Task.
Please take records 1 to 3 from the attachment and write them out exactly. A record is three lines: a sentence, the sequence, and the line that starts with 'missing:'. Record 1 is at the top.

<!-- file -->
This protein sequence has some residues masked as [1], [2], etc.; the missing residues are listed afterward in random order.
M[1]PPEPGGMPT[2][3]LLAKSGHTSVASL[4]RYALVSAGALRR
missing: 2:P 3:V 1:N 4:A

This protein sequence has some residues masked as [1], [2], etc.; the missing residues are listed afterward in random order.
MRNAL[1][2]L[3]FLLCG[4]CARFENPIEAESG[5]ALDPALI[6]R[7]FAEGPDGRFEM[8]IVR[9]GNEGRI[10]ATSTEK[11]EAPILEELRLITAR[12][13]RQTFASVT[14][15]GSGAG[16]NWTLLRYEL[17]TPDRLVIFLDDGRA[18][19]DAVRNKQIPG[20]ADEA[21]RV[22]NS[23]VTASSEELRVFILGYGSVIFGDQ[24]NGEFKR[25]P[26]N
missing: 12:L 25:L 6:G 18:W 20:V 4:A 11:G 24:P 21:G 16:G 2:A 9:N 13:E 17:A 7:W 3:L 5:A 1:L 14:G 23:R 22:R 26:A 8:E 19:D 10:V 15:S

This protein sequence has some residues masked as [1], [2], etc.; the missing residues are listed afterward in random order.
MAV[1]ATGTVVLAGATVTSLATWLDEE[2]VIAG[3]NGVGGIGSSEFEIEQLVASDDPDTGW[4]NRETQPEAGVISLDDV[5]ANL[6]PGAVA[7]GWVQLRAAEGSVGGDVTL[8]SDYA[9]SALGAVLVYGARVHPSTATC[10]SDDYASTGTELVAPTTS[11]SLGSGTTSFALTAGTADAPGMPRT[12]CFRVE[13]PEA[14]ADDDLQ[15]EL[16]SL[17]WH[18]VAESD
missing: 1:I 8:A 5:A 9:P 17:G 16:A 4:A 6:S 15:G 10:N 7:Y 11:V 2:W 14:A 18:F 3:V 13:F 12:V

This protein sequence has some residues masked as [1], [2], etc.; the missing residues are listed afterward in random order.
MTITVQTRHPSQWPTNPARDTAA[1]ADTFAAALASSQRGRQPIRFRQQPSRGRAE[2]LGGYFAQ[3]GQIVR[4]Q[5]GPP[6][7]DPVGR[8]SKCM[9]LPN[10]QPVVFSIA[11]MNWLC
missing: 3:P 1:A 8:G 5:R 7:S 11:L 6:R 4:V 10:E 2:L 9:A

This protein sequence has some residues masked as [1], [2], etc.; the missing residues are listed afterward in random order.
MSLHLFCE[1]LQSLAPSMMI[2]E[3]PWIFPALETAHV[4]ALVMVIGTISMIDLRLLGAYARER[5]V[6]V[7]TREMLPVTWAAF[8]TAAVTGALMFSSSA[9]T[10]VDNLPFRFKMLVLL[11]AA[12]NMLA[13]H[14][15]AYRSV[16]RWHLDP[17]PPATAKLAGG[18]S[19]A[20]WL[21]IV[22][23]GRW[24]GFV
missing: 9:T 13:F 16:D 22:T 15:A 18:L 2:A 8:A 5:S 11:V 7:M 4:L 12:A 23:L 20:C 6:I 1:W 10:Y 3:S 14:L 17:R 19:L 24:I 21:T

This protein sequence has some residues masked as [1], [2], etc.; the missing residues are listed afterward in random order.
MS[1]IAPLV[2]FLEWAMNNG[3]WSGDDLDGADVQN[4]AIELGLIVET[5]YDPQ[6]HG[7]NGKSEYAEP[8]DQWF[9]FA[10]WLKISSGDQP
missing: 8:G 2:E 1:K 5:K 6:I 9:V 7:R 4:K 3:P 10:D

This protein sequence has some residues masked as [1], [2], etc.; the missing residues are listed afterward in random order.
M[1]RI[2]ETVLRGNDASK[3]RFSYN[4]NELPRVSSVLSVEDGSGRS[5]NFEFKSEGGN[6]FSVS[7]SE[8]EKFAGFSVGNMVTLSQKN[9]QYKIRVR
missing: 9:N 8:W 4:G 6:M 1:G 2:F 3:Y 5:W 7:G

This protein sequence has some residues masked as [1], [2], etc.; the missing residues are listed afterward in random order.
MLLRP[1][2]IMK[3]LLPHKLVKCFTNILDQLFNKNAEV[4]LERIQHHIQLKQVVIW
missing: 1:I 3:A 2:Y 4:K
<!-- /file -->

This protein sequence has some residues masked as [1], [2], etc.; the missing residues are listed afterward in random order.
M[1]PPEPGGMPT[2][3]LLAKSGHTSVASL[4]RYALVSAGALRR
missing: 2:P 3:V 1:N 4:A

This protein sequence has some residues masked as [1], [2], etc.; the missing residues are listed afterward in random order.
MRNAL[1][2]L[3]FLLCG[4]CARFENPIEAESG[5]ALDPALI[6]R[7]FAEGPDGRFEM[8]IVR[9]GNEGRI[10]ATSTEK[11]EAPILEELRLITAR[12][13]RQTFASVT[14][15]GSGAG[16]NWTLLRYEL[17]TPDRLVIFLDDGRA[18][19]DAVRNKQIPG[20]ADEA[21]RV[22]NS[23]VTASSEELRVFILGYGSVIFGDQ[24]NGEFKR[25]P[26]N
missing: 12:L 25:L 6:G 18:W 20:V 4:A 11:G 24:P 21:G 16:G 2:A 9:N 13:E 17:A 7:W 3:L 5:A 1:L 14:G 23:R 22:R 26:A 8:E 19:D 10:V 15:S

This protein sequence has some residues masked as [1], [2], etc.; the missing residues are listed afterward in random order.
MAV[1]ATGTVVLAGATVTSLATWLDEE[2]VIAG[3]NGVGGIGSSEFEIEQLVASDDPDTGW[4]NRETQPEAGVISLDDV[5]ANL[6]PGAVA[7]GWVQLRAAEGSVGGDVTL[8]SDYA[9]SALGAVLVYGARVHPSTATC[10]SDDYASTGTELVAPTTS[11]SLGSGTTSFALTAGTADAPGMPRT[12]CFRVE[13]PEA[14]ADDDLQ[15]EL[16]SL[17]WH[18]VAESD
missing: 1:I 8:A 5:A 9:P 17:G 16:A 4:A 6:S 15:G 10:N 7:Y 11:V 2:W 14:A 18:F 3:V 13:F 12:V